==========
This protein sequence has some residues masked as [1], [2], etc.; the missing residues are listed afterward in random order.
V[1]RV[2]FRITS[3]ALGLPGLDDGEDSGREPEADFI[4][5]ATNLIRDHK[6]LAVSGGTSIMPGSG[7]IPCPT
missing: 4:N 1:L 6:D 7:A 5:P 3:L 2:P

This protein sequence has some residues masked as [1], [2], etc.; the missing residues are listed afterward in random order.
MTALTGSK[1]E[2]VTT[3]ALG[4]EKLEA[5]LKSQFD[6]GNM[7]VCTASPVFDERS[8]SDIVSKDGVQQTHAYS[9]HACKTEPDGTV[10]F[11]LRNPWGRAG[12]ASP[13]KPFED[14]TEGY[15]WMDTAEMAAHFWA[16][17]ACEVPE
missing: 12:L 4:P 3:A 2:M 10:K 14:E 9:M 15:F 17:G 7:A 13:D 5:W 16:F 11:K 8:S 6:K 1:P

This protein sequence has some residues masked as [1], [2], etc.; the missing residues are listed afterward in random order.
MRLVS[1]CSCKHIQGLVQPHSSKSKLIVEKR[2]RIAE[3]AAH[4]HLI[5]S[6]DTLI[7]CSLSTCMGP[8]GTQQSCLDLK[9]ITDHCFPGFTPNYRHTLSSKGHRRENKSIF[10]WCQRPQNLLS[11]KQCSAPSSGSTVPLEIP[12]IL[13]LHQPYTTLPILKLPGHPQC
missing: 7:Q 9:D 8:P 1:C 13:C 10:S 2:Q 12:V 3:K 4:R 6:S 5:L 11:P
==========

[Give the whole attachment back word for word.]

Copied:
This protein sequence has some residues masked as [1], [2], etc.; the missing residues are listed afterward in random order.
V[1]RV[2]FRITS[3]ALGLPGLDDGEDSGREPEADFI[4][5]ATNLIRDHK[6]LAVSGGTSIMPGSG[7]IPCPT
missing: 4:N 1:L 6:D 7:A 5:P 3:L 2:P

This protein sequence has some residues masked as [1], [2], etc.; the missing residues are listed afterward in random order.
MTALTGSK[1]E[2]VTT[3]ALG[4]EKLEA[5]LKSQFD[6]GNM[7]VCTASPVFDERS[8]SDIVSKDGVQQTHAYS[9]HACKTEPDGTV[10]F[11]LRNPWGRAG[12]ASP[13]KPFED[14]TEGY[15]WMDTAEMAAHFWA[16][17]ACEVPE
missing: 12:L 4:P 3:A 2:M 10:K 14:E 9:M 15:F 17:G 7:A 13:D 5:W 16:F 11:K 8:S 6:K 1:P

This protein sequence has some residues masked as [1], [2], etc.; the missing residues are listed afterward in random order.
MRLVS[1]CSCKHIQGLVQPHSSKSKLIVEKR[2]RIAE[3]AAH[4]HLI[5]S[6]DTLI[7]CSLSTCMGP[8]GTQQSCLDLK[9]ITDHCFPGFTPNYRHTLSSKGHRRENKSIF[10]WCQRPQNLLS[11]KQCSAPSSGSTVPLEIP[12]IL[13]LHQPYTTLPILKLPGHPQC
missing: 7:Q 9:D 8:P 1:C 13:C 10:S 2:Q 12:V 3:K 4:R 6:S 5:L 11:P